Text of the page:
Erika Koontz ’17
After graduating from WAC in May of 2017 and from Chesapeake Semester in the fall of 2014, I’ve been busy searching for a job that supports my passion for the Chesapeake Bay watershed, would allow me to work outside, and grow my skills in geographic information systems (GIS). I was exposed to all of these through various internships with the Chester River Field Research Station on Chino Farms, the National Oceanic and Atmospheric Administration in Beaufort, North Carolina, and with the Toll Fellows program, where I worked with Dr. Aaron Krochmal on his turtle research to study adaptive learning behaviors in eastern painted turtles. My most recent internship, with the Chesapeake Bay Foundation, expanded upon my pre-existing passion to Save the Bay, and all of my experiences culminated into a need to create a real impact in the watershed. I first explored this in my Senior Capstone Experience (SCE), where I used a GIS model to predict water flow on Chino Farms and identify areas of high overland runoff. The purpose in identifying those areas would be to provide the farm managers with specific locations where they could install a best management practice and reduce the flow of water, which carries nutrients and sediment, and retain it on the farm property.
Less than two months after graduating, I found a job that channeled all of my interests and closely tied into my SCE research. In August (2017), I will begin my new position as a faculty research assistant at the University of Maryland’s Horn Point Laboratory in Cambridge, MD. I am joining a diverse team of research scientists, which includes WAC’s very own Dr. Rebecca Fox! All of us on the team are fascinated by agriculture and seek to understand how best management practices (BMPs) can better work to retain nutrients, nitrogen and phosphorus, and sediment on farm fields. My role on the team is to conduct hydrology measurements, including baseflow, storm sampling (in situ chemical oxidation, ISCO), surface and groundwater sampling across the participant farms in the Choptank Watershed and analyze them for nutrients, sediment, and other particulates. In addition to my work in the field, I will be managing the GIS data collected thus far for the project and working to organize it while also creating maps to better communicate our results.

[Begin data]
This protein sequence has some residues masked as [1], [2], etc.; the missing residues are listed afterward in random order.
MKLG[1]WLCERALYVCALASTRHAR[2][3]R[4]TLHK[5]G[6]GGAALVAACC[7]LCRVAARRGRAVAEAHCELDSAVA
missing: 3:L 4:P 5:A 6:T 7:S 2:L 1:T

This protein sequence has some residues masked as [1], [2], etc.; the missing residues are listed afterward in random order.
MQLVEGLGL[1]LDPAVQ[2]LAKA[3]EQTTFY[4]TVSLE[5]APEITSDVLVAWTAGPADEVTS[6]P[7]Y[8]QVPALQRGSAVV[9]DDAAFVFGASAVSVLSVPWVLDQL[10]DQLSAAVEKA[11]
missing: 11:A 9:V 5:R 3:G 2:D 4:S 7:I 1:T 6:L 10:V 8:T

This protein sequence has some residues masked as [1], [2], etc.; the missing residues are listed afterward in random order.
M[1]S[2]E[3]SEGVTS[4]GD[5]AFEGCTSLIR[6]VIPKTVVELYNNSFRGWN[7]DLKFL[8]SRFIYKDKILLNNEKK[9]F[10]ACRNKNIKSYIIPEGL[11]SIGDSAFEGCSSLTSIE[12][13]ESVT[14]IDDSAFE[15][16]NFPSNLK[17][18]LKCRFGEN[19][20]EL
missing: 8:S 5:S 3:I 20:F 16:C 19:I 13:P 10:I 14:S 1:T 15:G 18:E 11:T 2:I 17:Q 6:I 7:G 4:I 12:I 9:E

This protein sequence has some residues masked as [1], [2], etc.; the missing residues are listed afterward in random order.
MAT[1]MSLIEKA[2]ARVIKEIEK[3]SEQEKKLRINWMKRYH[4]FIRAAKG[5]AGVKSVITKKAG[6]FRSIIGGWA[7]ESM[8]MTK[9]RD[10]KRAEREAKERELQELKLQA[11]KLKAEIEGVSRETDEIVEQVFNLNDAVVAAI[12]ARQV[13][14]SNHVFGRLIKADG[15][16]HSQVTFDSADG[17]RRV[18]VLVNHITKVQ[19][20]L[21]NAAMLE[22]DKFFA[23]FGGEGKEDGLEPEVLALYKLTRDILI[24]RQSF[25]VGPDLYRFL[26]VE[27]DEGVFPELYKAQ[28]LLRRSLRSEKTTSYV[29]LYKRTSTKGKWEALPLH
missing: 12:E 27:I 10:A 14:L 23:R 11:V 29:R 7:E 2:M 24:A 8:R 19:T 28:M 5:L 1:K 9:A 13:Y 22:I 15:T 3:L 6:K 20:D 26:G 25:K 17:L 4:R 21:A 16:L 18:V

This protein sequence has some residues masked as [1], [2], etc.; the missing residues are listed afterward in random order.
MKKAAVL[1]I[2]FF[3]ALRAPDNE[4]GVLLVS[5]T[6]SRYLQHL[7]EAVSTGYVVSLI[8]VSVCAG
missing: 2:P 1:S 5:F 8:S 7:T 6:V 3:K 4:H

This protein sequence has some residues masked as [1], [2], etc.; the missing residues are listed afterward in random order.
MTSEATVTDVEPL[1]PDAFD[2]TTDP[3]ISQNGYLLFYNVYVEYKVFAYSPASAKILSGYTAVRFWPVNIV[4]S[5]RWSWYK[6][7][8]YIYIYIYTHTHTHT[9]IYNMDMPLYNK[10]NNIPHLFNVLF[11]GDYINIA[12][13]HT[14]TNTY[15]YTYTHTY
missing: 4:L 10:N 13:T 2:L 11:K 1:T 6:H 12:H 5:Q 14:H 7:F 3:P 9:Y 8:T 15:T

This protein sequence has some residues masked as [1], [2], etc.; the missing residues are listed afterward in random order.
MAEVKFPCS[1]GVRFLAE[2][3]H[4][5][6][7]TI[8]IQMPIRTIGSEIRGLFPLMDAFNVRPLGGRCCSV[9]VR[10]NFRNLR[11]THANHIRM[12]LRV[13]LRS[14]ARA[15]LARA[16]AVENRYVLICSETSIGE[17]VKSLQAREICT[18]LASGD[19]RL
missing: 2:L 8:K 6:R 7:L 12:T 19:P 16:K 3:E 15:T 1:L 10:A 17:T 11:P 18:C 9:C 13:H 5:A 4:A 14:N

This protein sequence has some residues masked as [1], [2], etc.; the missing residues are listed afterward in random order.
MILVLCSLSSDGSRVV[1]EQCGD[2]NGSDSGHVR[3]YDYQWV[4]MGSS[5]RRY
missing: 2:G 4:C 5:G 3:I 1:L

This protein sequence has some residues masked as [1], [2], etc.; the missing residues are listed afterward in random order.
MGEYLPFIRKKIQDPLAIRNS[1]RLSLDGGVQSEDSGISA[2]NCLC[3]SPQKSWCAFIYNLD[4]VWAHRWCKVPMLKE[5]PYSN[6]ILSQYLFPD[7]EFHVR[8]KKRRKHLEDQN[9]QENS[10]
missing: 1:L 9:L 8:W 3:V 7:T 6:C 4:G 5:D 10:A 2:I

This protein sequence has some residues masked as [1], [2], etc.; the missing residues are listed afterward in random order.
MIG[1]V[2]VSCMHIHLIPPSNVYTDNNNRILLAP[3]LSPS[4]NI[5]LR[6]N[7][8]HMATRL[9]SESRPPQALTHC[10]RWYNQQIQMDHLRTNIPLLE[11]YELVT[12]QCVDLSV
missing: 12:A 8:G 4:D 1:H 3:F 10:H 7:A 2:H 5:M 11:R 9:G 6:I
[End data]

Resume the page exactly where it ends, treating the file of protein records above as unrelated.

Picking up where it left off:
I’m very excited to work there, pursue a career as a water quality scientist, and of course, stay on the shore!